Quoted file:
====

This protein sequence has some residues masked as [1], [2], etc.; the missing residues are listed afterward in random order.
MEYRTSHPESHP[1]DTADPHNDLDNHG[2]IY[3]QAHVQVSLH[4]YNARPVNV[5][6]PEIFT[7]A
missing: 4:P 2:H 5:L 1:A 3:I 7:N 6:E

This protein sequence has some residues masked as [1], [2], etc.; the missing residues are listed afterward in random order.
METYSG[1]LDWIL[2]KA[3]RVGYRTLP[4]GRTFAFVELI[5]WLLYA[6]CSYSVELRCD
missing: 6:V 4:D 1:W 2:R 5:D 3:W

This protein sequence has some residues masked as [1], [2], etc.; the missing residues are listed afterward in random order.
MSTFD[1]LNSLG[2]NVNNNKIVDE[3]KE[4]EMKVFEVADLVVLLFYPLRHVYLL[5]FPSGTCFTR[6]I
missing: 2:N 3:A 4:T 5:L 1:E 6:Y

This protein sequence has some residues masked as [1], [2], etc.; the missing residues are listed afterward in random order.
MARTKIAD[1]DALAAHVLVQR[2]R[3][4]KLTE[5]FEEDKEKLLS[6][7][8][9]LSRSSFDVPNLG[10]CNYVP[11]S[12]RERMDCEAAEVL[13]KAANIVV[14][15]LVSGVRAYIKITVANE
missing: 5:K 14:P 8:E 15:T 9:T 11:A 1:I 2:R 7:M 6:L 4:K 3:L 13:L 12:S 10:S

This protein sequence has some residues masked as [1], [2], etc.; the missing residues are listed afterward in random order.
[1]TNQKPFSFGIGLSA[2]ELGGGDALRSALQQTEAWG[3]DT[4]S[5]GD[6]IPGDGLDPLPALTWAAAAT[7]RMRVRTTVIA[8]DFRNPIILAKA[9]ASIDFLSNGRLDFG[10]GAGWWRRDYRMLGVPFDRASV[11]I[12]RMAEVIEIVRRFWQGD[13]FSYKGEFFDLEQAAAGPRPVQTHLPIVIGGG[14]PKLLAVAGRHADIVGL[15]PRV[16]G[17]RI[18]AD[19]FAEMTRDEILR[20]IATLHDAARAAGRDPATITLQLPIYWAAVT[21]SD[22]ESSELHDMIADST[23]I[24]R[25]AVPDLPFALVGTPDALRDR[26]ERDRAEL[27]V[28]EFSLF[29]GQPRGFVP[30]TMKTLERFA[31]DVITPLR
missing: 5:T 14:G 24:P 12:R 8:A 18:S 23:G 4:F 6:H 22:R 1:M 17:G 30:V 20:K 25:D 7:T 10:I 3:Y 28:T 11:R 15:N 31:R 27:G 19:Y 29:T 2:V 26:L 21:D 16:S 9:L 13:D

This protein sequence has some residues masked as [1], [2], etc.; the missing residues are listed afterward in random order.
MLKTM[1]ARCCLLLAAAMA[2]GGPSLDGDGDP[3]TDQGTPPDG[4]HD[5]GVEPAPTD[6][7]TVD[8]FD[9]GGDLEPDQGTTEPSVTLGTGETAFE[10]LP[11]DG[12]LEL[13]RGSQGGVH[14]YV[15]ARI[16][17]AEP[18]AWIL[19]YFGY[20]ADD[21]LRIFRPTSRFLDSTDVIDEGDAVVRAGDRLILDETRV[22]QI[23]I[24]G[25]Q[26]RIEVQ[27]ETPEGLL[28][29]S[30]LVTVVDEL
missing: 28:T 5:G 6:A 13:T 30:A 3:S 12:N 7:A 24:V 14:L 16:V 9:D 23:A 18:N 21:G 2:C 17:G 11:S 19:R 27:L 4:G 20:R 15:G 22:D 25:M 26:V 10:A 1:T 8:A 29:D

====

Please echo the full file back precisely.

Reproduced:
This protein sequence has some residues masked as [1], [2], etc.; the missing residues are listed afterward in random order.
MEYRTSHPESHP[1]DTADPHNDLDNHG[2]IY[3]QAHVQVSLH[4]YNARPVNV[5][6]PEIFT[7]A
missing: 4:P 2:H 5:L 1:A 3:I 7:N 6:E

This protein sequence has some residues masked as [1], [2], etc.; the missing residues are listed afterward in random order.
METYSG[1]LDWIL[2]KA[3]RVGYRTLP[4]GRTFAFVELI[5]WLLYA[6]CSYSVELRCD
missing: 6:V 4:D 1:W 2:R 5:D 3:W

This protein sequence has some residues masked as [1], [2], etc.; the missing residues are listed afterward in random order.
MSTFD[1]LNSLG[2]NVNNNKIVDE[3]KE[4]EMKVFEVADLVVLLFYPLRHVYLL[5]FPSGTCFTR[6]I
missing: 2:N 3:A 4:T 5:L 1:E 6:Y

This protein sequence has some residues masked as [1], [2], etc.; the missing residues are listed afterward in random order.
MARTKIAD[1]DALAAHVLVQR[2]R[3][4]KLTE[5]FEEDKEKLLS[6][7][8][9]LSRSSFDVPNLG[10]CNYVP[11]S[12]RERMDCEAAEVL[13]KAANIVV[14][15]LVSGVRAYIKITVANE
missing: 5:K 14:P 8:E 15:T 9:T 11:A 1:I 2:R 7:M 6:L 4:K 3:L 13:L 12:S 10:S

This protein sequence has some residues masked as [1], [2], etc.; the missing residues are listed afterward in random order.
[1]TNQKPFSFGIGLSA[2]ELGGGDALRSALQQTEAWG[3]DT[4]S[5]GD[6]IPGDGLDPLPALTWAAAAT[7]RMRVRTTVIA[8]DFRNPIILAKA[9]ASIDFLSNGRLDFG[10]GAGWWRRDYRMLGVPFDRASV[11]I[12]RMAEVIEIVRRFWQGD[13]FSYKGEFFDLEQAAAGPRPVQTHLPIVIGGG[14]PKLLAVAGRHADIVGL[15]PRV[16]G[17]RI[18]AD[19]FAEMTRDEILR[20]IATLHDAARAAGRDPATITLQLPIYWAAVT[21]SD[22]ESSELHDMIADST[23]I[24]R[25]AVPDLPFALVGTPDALRDR[26]ERDRAEL[27]V[28]EFSLF[29]GQPRGFVP[30]TMKTLERFA[31]DVITPLR
missing: 5:T 14:G 24:P 12:R 8:A 18:S 23:G 4:F 6:H 22:R 1:M 17:G 30:V 20:K 25:D 7:T 10:I 3:Y 28:T 11:R 15:N 31:R 27:G 19:Y 29:T 2:V 26:L 21:D 16:S 9:L 13:D

This protein sequence has some residues masked as [1], [2], etc.; the missing residues are listed afterward in random order.
MLKTM[1]ARCCLLLAAAMA[2]GGPSLDGDGDP[3]TDQGTPPDG[4]HD[5]GVEPAPTD[6][7]TVD[8]FD[9]GGDLEPDQGTTEPSVTLGTGETAFE[10]LP[11]DG[12]LEL[13]RGSQGGVH[14]YV[15]ARI[16][17]AEP[18]AWIL[19]YFGY[20]ADD[21]LRIFRPTSRFLDSTDVIDEGDAVVRAGDRLILDETRV[22]QI[23]I[24]G[25]Q[26]RIEVQ[27]ETPEGLL[28][29]S[30]LVTVVDEL
missing: 28:T 5:G 6:A 13:T 30:A 3:S 12:N 7:A 24:V 14:L 16:V 9:D 23:A 18:N 21:G 2:C 17:G 11:S 19:R 27:L 4:G 20:R 15:G 22:D 25:M 26:V 10:A 1:T 8:A 29:D